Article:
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Carlo Maria Cardinal Martini
Often considered to be one of the more "progressive" members of the College of Cardinals, he has achieved widespread notice for his wide-ranging and open-minded writings — popularity in some circles, notoriety in others.
Born in Turin, Italy in 1927, Martini entered the Society of Jesus in 1944 and was ordained a priest in 1952. He earned his Theological laurea in 1958 from the Pontifical Gregorian University. In 1962 he was installed in the chair of Textual Criticism at the Pontifical Biblical Institute in Rome, of which he became rector in 1969. In 1978 Paul VI sent him back to the Pontifical Gregorian University as "rector magnificus." Throughout these years he edited a number of scholarly works.
In December 1979, Pope John Paul II nominated him as Archbishop of Milan, a post he undertook after receiving episcopal ordination the following January. Thus his first diocesan appointment was to one of the largest and most prominent sees, with a history of many distinguished archbishops. When made a cardinal in 1983 he was made titular priest of Santa Cecilia in Rome. From 1987–1993 he was president of the European Bishops' Conference .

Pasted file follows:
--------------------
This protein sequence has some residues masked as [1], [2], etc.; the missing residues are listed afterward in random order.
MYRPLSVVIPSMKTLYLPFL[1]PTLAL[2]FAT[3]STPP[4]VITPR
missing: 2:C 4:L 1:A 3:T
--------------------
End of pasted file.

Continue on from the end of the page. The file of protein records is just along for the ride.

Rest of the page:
In 2002 he reached the Church's mandatory retirement age of 75 and was succeeded as Archbishop by Dionigi Tettamanzi. At the time of the Papal conclave, 2005 he was 78 years old and hence eligible to vote for the new pope (being under 80). For years many progressive Catholics harboured hopes that he might himself be elected Pope someday; however thanks to the longevity of John Paul II most commentators believed that he would be considered too old. His election was probably never very likely thanks to his liberal reputation, and as he is older than Pope Benedict XVI and it has been centuries since a Pope was succeeded by an older man, his chance can now be said to have passed.
Among the most well-known of his works is (2001), co-authored with famous Italian author Umberto Eco.
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